Politics

Idaho, Tennessee, and Texas trigger laws protecting preborn children now in effect

ectopic pregnancy, eight weeks, miscarriage, baby, fetus, embryo, fetal

Trigger laws protecting preborn human beings from abortion went into effect on Thursday in Idaho, Tennessee, and Texas. Each law was passed prior to the fall of Roe v. Wade and is now able to take effect following the Supreme Court’s decision in Dobbs v. Jackson Women’s Health Organization which allowed states to restrict abortion at any point during pregnancy for the first time in nearly 50 years. More than a dozen trigger laws exist around the nation.

As Melanie Israel, a policy analyst at The Heritage Foundation, told The Daily Signal in an email, “Dobbs marked the beginning of a new chapter in the fight to protect innocent human life, and the progress we’ve seen in recent months has been incredible.”

Idaho

Idaho’s trigger law protects all preborn children from abortion without exception but allows doctors who commit abortions for three distinct reasons to use those reasons as a defense in court in order to avoid penalties. Those reasons include 1) if a woman’s life is considered to be at risk, 2) if a woman has been raped and reports the rape or act of incest and then gives the report to the doctor, or 3) if a minor has been raped and reports the rape or act of incest and gives the doctor that report.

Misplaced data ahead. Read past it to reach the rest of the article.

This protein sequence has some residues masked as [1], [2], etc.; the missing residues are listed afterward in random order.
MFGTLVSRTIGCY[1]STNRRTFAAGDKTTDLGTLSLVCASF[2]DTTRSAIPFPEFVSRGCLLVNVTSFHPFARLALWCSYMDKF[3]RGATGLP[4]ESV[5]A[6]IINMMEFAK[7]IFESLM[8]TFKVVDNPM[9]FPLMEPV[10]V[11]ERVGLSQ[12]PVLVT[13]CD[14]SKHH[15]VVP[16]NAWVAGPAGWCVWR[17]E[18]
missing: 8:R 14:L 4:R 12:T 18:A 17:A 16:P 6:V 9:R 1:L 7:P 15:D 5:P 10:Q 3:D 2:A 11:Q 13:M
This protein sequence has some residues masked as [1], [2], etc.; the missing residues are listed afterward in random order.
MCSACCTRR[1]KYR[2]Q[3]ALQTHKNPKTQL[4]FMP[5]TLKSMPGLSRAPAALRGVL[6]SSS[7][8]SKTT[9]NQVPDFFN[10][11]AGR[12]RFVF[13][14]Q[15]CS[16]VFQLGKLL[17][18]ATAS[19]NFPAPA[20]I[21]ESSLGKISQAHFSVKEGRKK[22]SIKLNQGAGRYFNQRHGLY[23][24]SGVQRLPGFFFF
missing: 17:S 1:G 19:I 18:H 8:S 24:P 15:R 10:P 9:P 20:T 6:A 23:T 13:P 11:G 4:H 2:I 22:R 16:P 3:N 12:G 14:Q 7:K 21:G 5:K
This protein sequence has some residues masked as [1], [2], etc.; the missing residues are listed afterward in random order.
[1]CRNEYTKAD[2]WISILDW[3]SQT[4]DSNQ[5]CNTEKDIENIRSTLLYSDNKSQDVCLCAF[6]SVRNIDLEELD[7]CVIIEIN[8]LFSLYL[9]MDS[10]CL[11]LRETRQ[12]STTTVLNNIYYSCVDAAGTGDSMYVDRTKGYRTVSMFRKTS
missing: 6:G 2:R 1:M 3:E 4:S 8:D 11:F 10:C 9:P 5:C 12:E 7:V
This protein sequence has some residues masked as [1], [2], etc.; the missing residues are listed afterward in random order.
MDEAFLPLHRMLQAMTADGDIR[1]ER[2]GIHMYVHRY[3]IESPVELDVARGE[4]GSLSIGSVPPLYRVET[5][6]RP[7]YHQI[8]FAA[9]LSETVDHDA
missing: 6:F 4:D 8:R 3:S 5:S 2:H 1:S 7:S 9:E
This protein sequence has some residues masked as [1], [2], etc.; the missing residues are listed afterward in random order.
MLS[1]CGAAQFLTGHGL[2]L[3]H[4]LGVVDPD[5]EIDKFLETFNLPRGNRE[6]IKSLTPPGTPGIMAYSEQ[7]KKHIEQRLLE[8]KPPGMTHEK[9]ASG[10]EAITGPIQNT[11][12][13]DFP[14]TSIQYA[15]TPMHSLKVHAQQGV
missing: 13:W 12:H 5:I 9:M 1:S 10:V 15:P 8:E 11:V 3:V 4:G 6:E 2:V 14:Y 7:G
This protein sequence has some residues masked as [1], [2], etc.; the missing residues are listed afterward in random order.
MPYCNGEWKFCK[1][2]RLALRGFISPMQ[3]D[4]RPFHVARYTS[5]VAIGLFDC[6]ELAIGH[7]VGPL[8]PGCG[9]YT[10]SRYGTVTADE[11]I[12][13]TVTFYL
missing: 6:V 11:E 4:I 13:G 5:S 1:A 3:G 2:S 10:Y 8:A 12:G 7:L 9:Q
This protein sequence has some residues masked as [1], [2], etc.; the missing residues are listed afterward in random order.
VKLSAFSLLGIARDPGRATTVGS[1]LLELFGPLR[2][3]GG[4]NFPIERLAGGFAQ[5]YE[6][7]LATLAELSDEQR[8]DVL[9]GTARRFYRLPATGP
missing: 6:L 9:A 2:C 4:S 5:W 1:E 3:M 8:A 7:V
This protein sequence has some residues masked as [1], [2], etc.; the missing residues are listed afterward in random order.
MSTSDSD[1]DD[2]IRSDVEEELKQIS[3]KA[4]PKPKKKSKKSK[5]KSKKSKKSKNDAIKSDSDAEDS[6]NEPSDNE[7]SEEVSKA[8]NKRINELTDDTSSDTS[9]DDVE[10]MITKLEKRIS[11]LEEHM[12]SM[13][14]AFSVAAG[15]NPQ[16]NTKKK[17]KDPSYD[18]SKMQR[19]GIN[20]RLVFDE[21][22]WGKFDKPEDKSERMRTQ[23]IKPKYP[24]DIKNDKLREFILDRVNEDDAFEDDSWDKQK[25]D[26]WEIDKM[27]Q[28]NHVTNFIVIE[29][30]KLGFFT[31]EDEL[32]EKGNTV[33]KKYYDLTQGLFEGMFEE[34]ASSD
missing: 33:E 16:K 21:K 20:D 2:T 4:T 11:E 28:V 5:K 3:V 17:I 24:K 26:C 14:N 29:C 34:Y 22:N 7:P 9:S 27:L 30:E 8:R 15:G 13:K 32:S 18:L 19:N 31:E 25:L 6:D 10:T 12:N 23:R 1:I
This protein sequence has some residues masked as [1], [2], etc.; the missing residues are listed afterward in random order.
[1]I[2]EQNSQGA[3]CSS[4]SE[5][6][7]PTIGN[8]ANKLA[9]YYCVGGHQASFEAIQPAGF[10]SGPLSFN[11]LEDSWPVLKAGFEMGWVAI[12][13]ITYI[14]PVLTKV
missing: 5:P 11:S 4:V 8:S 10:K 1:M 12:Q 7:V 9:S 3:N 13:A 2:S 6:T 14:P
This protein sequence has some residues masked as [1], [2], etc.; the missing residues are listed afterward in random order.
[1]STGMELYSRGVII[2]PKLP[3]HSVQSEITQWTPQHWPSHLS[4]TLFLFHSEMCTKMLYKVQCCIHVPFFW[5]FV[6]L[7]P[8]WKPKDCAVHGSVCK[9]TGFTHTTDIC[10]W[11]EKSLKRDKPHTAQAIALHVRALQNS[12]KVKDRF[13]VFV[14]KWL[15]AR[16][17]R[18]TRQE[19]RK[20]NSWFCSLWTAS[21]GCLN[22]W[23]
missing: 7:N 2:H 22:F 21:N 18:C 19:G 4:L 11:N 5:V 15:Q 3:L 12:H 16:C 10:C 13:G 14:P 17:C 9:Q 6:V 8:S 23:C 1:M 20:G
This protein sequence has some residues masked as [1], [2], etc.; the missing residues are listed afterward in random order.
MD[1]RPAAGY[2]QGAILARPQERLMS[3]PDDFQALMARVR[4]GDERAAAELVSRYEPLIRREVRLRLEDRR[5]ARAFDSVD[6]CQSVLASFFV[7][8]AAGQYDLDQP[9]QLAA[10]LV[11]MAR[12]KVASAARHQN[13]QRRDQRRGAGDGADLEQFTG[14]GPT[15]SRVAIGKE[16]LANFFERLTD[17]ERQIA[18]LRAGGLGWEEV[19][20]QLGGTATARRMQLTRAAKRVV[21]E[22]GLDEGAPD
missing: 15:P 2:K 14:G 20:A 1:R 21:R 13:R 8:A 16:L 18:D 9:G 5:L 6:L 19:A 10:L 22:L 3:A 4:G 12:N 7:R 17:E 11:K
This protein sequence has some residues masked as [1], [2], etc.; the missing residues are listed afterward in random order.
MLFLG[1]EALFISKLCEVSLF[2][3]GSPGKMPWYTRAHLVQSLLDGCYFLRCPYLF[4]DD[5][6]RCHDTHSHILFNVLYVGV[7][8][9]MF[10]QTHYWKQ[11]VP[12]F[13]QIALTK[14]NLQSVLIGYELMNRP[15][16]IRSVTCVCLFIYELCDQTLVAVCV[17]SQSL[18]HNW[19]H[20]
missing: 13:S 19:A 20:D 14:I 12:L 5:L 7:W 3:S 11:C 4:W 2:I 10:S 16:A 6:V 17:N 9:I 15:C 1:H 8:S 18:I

The law faced a legal challenge from the Department of Justice (DOJ), which argued that a portion of the law violated the federal Emergency Medical Treatment and Labor Act (EMTALA). The DOJ argued that the state can’t prosecute doctors who commit an abortion to save the life of the mother — and a judge agreed, blocking that portion of the law. The Department of Health and Human Services said in July, “If a physician believes that a pregnant patient presenting at an emergency department is experiencing an emergency medical condition as defined by EMTALA, and that abortion is the stabilizing treatment necessary to resolve that condition, the physician must provide that treatment. When a state law prohibits abortion and does not include an exception for the life of the pregnant person — or draws the exception more narrowly than EMTALA’s emergency medical condition definition — that state law is preempted.”